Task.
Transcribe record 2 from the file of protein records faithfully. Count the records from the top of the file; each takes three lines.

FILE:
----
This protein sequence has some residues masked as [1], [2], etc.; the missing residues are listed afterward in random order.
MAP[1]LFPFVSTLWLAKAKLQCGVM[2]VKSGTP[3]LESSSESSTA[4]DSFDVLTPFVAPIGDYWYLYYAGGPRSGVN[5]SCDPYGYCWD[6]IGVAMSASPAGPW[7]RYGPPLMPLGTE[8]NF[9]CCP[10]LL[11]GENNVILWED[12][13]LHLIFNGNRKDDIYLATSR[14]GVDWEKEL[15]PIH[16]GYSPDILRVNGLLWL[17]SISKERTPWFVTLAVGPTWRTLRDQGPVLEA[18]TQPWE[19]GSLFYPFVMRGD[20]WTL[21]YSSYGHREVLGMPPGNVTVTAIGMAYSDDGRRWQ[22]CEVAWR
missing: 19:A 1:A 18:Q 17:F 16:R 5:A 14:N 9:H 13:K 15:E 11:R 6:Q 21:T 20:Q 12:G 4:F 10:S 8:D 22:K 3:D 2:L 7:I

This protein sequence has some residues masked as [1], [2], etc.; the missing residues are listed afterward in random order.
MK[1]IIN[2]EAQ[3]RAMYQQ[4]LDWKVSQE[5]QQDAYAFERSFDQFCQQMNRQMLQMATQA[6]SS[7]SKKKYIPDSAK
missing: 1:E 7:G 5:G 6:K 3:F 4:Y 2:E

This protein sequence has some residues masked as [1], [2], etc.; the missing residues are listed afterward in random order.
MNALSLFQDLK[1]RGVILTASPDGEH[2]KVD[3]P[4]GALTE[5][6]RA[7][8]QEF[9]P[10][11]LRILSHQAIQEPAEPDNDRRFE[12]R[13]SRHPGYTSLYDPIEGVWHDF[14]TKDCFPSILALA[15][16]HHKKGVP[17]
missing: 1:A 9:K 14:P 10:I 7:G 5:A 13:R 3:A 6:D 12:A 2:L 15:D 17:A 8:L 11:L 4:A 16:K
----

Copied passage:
This protein sequence has some residues masked as [1], [2], etc.; the missing residues are listed afterward in random order.
MK[1]IIN[2]EAQ[3]RAMYQQ[4]LDWKVSQE[5]QQDAYAFERSFDQFCQQMNRQMLQMATQA[6]SS[7]SKKKYIPDSAK
missing: 1:E 7:G 5:G 6:K 3:F 4:Y 2:E